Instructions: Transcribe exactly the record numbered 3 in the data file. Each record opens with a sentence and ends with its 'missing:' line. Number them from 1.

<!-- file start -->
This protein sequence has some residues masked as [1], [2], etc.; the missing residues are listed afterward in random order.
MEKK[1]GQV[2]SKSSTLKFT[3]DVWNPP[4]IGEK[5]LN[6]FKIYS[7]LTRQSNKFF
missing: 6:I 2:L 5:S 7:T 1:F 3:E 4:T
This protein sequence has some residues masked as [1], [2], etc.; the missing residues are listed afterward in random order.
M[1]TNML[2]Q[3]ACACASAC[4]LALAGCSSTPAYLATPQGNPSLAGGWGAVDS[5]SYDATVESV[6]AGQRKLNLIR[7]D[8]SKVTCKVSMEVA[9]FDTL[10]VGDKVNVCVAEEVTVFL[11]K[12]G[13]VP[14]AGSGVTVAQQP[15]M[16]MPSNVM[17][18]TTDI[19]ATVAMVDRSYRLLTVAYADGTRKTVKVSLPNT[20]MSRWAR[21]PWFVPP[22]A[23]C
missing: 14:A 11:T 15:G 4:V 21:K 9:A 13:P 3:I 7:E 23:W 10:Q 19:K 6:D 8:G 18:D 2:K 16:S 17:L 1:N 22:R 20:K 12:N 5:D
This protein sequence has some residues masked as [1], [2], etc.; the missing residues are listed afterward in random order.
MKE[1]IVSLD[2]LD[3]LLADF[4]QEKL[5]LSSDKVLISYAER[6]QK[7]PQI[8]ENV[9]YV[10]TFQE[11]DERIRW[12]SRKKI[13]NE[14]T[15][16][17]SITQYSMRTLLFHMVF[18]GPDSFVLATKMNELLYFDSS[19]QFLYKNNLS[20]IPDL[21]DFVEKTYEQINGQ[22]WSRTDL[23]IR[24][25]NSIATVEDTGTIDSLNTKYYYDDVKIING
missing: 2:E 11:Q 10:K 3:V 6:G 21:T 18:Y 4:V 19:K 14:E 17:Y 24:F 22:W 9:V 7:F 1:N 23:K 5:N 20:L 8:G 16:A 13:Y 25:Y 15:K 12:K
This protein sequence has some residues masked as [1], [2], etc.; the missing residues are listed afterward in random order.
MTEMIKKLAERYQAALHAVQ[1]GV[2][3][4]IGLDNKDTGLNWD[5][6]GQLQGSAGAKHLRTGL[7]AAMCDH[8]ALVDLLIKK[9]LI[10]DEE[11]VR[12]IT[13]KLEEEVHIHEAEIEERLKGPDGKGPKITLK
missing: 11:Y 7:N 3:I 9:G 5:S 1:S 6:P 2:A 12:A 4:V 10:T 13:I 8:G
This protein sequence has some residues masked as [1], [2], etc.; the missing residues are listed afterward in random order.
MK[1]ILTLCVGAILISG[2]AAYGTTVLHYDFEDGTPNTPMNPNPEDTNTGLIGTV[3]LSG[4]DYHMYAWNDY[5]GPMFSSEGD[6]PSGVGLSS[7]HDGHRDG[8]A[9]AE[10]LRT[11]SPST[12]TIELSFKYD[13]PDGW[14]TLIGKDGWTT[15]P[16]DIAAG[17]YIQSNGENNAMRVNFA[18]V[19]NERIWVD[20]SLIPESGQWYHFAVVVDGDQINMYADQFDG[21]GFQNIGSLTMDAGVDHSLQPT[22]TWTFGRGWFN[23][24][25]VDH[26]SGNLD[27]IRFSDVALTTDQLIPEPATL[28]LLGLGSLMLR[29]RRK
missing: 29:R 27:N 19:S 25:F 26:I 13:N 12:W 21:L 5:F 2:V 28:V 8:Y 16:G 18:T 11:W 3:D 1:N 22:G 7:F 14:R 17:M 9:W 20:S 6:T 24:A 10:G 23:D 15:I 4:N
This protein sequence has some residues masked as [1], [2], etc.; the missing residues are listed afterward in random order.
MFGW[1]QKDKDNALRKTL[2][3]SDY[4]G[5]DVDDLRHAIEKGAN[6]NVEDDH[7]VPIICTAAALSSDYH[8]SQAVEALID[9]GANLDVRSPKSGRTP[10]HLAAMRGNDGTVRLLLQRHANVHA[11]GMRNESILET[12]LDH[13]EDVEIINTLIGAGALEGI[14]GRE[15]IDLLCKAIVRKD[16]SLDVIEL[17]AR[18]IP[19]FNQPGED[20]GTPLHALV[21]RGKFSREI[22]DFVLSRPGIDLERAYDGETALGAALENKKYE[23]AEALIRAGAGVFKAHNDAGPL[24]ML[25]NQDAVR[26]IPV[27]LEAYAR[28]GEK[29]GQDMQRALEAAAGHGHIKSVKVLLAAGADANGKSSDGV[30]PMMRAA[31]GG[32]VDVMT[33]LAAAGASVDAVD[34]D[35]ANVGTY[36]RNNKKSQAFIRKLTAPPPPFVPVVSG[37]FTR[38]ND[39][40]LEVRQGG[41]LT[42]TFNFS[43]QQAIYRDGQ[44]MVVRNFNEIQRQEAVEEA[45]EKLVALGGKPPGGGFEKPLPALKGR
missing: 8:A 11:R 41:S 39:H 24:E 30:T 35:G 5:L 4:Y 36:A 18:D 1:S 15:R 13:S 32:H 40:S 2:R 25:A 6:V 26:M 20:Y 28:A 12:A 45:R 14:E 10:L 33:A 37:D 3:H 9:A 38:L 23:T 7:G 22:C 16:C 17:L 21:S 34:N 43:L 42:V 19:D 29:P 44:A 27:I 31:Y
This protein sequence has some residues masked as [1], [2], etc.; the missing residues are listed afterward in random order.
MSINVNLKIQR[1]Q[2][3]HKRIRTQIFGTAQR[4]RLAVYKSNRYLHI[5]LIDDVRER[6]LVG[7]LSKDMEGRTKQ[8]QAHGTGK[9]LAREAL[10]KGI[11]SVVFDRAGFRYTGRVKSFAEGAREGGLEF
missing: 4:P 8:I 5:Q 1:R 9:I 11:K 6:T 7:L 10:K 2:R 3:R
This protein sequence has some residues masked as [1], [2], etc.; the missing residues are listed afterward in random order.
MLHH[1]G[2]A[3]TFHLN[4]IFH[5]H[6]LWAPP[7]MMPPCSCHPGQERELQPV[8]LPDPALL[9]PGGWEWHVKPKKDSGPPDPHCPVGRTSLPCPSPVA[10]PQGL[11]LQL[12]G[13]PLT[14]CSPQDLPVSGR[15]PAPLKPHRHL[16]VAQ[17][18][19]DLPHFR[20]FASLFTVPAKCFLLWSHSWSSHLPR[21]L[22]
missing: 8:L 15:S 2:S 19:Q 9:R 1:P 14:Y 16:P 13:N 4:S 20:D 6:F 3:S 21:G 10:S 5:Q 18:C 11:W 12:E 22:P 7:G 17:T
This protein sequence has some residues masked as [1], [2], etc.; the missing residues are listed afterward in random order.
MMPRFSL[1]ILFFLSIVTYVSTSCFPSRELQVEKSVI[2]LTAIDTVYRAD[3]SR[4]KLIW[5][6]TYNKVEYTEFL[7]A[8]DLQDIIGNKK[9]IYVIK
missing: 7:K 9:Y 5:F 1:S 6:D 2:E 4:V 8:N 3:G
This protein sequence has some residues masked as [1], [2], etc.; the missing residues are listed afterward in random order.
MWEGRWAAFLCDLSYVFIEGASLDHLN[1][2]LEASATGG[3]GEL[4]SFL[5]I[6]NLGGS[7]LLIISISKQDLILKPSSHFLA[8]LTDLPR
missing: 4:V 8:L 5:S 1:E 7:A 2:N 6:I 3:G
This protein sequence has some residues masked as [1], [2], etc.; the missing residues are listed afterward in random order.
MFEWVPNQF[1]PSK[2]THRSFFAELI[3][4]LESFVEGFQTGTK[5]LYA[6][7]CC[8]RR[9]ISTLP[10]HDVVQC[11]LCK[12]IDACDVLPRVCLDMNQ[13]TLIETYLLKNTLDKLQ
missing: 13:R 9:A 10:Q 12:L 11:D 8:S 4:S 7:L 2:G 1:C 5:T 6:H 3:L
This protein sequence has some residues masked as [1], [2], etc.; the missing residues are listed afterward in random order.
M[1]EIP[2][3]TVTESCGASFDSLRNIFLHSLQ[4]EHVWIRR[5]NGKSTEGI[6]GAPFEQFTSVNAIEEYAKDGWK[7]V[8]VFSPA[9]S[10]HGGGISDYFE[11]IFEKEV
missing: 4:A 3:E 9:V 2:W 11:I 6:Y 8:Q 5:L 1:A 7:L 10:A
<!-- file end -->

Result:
This protein sequence has some residues masked as [1], [2], etc.; the missing residues are listed afterward in random order.
MKE[1]IVSLD[2]LD[3]LLADF[4]QEKL[5]LSSDKVLISYAER[6]QK[7]PQI[8]ENV[9]YV[10]TFQE[11]DERIRW[12]SRKKI[13]NE[14]T[15][16][17]SITQYSMRTLLFHMVF[18]GPDSFVLATKMNELLYFDSS[19]QFLYKNNLS[20]IPDL[21]DFVEKTYEQINGQ[22]WSRTDL[23]IR[24][25]NSIATVEDTGTIDSLNTKYYYDDVKIING
missing: 2:E 11:Q 10:K 3:V 6:G 21:T 18:Y 4:V 19:K 14:E 17:Y 24:F 22:W 9:V 7:F 1:N 23:K 5:N 20:L 8:G 16:A 13:Y 25:Y 15:K 12:K